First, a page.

Yellow Pages Malaysia explores the link between agriculture and the F&B industry
Agriculture is an important part of Malaysia’s economy as it is a sector that contributes to the nation’s resources and wealth.
The agriculture industry was responsible for almost 9% of Malaysia’s GDP in 2015. Together with the agro-based industry (such as food processing and the manufacture of products from agricultural commodities), it contributed almost 14% to the nation’s GDP.
It also has a wide scope, covering cash crops and industrial commodities such as palm oil, rubber, livestock and aquaculture produce.
These commodities are sent to small industries to be distributed to traders, hypermarkets and local sundry shop owners.
Foodstuff is also sent to manufacturers to be packed into food products. Chillies become chilli sauce. Soybeans are made into bean curds and soy sauce. Bakeries buy eggs for cakes, pastries and cookies at their premises.
All the commodities and trades mentioned are just the tip of the iceberg in the field of F&B.
Fresh fruits are displayed at an open market.
Below are four important agricultural commodities in Malaysia as outlined by the Performance Management and Delivery Unit (PEMANDU) of the Economic Transformation Programme. Interested to learn how agriculture intersects with the F&B industry? Keep reading!
Fruits and vegetables: Led by the Department of Agriculture, this entry point project aims to export local premium fruits and vegetables to the Middle East and Europe, which import more than 50% of the global production of higher quality local fruits and vegetables that comply with food safety standards. The Ministry of Agriculture and Agro-based Industry has also targeted to increase the total export value of Malaysian premium fruits and vegetables to RM400 million through strengthening ties with Malaysia’s existing trading partners to create more markets for the country’s fruit and vegetables.
Locally, the Federal Agricultural Marketing Authority (FAMA) helps market fruits and vegetables by empowering small market farmers and agricultural entrepreneurs to develop effective marketing strategies. This is done by setting up Rural Transformation Centres (connecting manufacturers and suppliers to users), and educating these traders on using technology to market their products to consumers.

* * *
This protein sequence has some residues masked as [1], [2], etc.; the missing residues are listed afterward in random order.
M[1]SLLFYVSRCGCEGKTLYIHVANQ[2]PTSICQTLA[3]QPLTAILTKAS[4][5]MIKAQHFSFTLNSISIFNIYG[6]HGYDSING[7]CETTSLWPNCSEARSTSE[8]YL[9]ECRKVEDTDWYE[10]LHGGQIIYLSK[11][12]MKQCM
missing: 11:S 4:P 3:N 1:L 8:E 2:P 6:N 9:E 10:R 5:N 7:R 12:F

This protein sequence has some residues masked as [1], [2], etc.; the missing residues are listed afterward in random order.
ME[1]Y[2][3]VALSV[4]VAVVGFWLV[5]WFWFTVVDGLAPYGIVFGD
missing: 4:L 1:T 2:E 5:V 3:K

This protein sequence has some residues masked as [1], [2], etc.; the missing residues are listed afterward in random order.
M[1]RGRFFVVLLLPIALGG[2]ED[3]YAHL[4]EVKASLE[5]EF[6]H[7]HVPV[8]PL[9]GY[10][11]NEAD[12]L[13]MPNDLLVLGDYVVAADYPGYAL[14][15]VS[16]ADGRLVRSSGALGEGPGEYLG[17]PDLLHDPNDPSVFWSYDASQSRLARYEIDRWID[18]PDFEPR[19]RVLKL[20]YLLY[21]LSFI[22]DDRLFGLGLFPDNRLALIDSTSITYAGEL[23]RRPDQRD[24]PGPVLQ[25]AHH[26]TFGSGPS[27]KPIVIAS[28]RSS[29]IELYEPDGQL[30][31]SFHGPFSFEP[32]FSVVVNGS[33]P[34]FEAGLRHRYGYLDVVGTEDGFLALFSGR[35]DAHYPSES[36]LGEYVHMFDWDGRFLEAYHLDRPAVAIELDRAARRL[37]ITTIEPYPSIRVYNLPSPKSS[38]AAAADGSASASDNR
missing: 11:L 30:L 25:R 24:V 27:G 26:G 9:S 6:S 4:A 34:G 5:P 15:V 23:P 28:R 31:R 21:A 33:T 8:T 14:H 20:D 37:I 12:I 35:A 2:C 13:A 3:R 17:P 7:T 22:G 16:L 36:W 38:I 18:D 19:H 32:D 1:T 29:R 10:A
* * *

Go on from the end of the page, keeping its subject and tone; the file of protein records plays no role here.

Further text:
Fruits and vegetables are also among the top draw at the Malaysia Agriculture, Horticulture & Agrotourism (MAHA), an exhibition at Malaysia Agro Exposition Park (MAEPS), Serdang. The event is important for both business owners to display their products to the public and for consumers to support local agro-based F&B products.
Rubber: This was Malaysia’s leading cash crop before palm oil. The decision to switch from tapping rubber to growing oil palms in Malaysia in the 1980s contributed to the decline in natural rubber production. Under the National Key Economic Area (NKEA), improvements and enhancements are being made to ensure availability of domestic supplies to develop higher-valued rubber products.
The paddy farming project aims to establish Malaysia’s long-term food security and increase the income of paddy farmers.
Palm oil: This is easily the largest agricultural commodity. It accounts for more than 5% of Malaysia’s annual exports, and remains so with the sector moving up the value chain and introducing high-end palm products in food and health-based segments, among others.
Palm oils and fats are processed into products such as cooking oil, shortenings and margarines, as well as used in other food products such as spreads, ice creams and cookies.
Some renowned manufacturers and distributors of the aforementioned products include Lam Soon Edible Oils, Delima Oil Products Sdn Bhd and Unilever (Malaysia) Holdings Sdn Bhd.
Paddy farming: Led by Muda Agricultural Development Authority (MADA), this project aims to establish Malaysia’s long-term food security and increase the income of paddy farmers through the estate farming approach.
The plan is to increase the paddy field yield from 5 metric tons per hectare to 8 metric tons per hectare by 2020 through initiatives such as the introduction of new seed varieties, improved irrigation and larger-scale farm mechanization.
The rice grains are processed by various companies such as Jasmine Food Corporation and Faiza Sdn Bhd, famous for their Jasmine Super 5 and Faiza Basmathi range respectively.
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